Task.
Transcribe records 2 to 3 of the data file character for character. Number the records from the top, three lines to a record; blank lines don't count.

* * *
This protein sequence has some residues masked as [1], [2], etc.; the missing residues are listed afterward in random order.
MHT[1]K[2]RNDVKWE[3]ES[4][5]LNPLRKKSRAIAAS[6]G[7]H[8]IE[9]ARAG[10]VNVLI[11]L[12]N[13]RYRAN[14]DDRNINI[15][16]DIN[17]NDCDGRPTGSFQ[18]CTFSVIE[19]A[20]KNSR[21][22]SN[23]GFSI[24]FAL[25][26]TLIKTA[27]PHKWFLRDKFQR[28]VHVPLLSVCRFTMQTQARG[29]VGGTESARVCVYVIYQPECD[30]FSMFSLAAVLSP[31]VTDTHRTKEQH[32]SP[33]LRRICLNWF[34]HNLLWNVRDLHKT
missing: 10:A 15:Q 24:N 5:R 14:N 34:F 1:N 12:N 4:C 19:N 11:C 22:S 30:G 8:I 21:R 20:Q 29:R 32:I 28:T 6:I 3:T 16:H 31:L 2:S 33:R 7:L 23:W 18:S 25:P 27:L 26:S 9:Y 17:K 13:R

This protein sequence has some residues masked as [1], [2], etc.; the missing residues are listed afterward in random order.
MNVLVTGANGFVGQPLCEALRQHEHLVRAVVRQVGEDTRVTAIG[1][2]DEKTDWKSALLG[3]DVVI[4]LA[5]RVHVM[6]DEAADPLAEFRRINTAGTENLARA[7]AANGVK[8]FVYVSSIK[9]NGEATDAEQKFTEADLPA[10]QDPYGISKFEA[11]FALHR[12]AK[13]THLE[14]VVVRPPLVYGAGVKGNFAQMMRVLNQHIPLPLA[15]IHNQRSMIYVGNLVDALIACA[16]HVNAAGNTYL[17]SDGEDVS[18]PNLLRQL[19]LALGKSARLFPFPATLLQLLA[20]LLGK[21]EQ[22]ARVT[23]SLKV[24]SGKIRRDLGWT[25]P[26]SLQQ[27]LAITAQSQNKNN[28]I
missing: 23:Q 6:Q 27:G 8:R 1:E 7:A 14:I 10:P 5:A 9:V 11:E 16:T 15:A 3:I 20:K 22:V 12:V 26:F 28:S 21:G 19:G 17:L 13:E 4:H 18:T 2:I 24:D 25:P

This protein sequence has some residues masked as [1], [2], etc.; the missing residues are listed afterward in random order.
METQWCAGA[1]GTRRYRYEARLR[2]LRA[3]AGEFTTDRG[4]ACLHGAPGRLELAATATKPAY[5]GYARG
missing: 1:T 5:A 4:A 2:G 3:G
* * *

This protein sequence has some residues masked as [1], [2], etc.; the missing residues are listed afterward in random order.
MNVLVTGANGFVGQPLCEALRQHEHLVRAVVRQVGEDTRVTAIG[1][2]DEKTDWKSALLG[3]DVVI[4]LA[5]RVHVM[6]DEAADPLAEFRRINTAGTENLARA[7]AANGVK[8]FVYVSSIK[9]NGEATDAEQKFTEADLPA[10]QDPYGISKFEA[11]FALHR[12]AK[13]THLE[14]VVVRPPLVYGAGVKGNFAQMMRVLNQHIPLPLA[15]IHNQRSMIYVGNLVDALIACA[16]HVNAAGNTYL[17]SDGEDVS[18]PNLLRQL[19]LALGKSARLFPFPATLLQLLA[20]LLGK[21]EQ[22]ARVT[23]SLKV[24]SGKIRRDLGWT[25]P[26]SLQQ[27]LAITAQSQNKNN[28]I
missing: 23:Q 6:Q 27:G 8:R 1:E 7:A 14:I 10:P 5:A 9:V 11:E 16:T 15:A 3:I 20:K 22:V 12:V 26:F 28:S 21:G 19:G 17:L 13:E 4:H 18:T 2:I 24:D 25:P

This protein sequence has some residues masked as [1], [2], etc.; the missing residues are listed afterward in random order.
METQWCAGA[1]GTRRYRYEARLR[2]LRA[3]AGEFTTDRG[4]ACLHGAPGRLELAATATKPAY[5]GYARG
missing: 1:T 5:A 4:A 2:G 3:G